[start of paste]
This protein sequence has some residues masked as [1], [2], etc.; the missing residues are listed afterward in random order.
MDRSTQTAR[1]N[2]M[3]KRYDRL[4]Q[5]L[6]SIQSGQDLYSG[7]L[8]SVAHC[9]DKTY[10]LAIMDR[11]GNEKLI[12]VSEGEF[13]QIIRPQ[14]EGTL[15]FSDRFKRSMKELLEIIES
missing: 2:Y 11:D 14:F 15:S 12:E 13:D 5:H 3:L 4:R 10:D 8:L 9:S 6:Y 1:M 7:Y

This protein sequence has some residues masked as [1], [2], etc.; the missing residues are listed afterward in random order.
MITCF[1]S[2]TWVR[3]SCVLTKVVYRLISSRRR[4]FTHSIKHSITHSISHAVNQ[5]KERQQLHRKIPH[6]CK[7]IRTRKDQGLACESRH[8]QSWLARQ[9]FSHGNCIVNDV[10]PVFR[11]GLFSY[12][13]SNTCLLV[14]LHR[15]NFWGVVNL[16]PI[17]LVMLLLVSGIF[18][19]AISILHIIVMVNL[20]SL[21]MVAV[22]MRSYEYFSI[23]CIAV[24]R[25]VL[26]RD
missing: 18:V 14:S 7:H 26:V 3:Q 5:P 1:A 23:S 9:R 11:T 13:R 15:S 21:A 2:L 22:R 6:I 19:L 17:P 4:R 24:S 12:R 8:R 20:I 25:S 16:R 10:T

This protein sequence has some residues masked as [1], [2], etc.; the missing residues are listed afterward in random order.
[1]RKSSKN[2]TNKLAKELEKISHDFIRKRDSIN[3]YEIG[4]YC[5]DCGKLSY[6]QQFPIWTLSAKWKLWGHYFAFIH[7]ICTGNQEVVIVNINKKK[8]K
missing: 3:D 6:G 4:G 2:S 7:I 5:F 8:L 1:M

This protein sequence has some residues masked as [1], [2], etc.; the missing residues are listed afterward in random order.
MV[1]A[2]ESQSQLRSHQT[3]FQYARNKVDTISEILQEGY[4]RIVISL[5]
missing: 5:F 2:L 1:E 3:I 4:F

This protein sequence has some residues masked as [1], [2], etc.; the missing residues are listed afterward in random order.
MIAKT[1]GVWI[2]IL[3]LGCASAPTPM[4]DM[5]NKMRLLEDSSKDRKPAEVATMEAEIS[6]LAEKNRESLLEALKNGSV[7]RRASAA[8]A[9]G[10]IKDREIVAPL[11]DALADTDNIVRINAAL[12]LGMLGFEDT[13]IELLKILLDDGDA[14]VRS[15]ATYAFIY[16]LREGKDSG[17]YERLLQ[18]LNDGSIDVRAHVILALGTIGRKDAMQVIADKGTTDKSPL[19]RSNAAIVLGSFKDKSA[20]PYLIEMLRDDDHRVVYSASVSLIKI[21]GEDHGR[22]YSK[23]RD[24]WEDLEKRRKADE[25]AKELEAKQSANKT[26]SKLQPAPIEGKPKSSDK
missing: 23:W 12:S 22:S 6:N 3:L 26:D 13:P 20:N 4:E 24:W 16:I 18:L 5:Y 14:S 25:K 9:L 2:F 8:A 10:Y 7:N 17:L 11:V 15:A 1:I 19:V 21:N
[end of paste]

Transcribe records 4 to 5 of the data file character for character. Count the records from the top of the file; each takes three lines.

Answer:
This protein sequence has some residues masked as [1], [2], etc.; the missing residues are listed afterward in random order.
MV[1]A[2]ESQSQLRSHQT[3]FQYARNKVDTISEILQEGY[4]RIVISL[5]
missing: 5:F 2:L 1:E 3:I 4:F

This protein sequence has some residues masked as [1], [2], etc.; the missing residues are listed afterward in random order.
MIAKT[1]GVWI[2]IL[3]LGCASAPTPM[4]DM[5]NKMRLLEDSSKDRKPAEVATMEAEIS[6]LAEKNRESLLEALKNGSV[7]RRASAA[8]A[9]G[10]IKDREIVAPL[11]DALADTDNIVRINAAL[12]LGMLGFEDT[13]IELLKILLDDGDA[14]VRS[15]ATYAFIY[16]LREGKDSG[17]YERLLQ[18]LNDGSIDVRAHVILALGTIGRKDAMQVIADKGTTDKSPL[19]RSNAAIVLGSFKDKSA[20]PYLIEMLRDDDHRVVYSASVSLIKI[21]GEDHGR[22]YSK[23]RD[24]WEDLEKRRKADE[25]AKELEAKQSANKT[26]SKLQPAPIEGKPKSSDK
missing: 23:W 12:S 22:S 6:N 3:L 26:D 13:P 20:N 4:E 24:W 16:I 18:L 5:Y 14:S 25:K 9:L 2:F 8:A 10:Y 7:N 17:L 11:V 15:A 1:I 19:V 21:N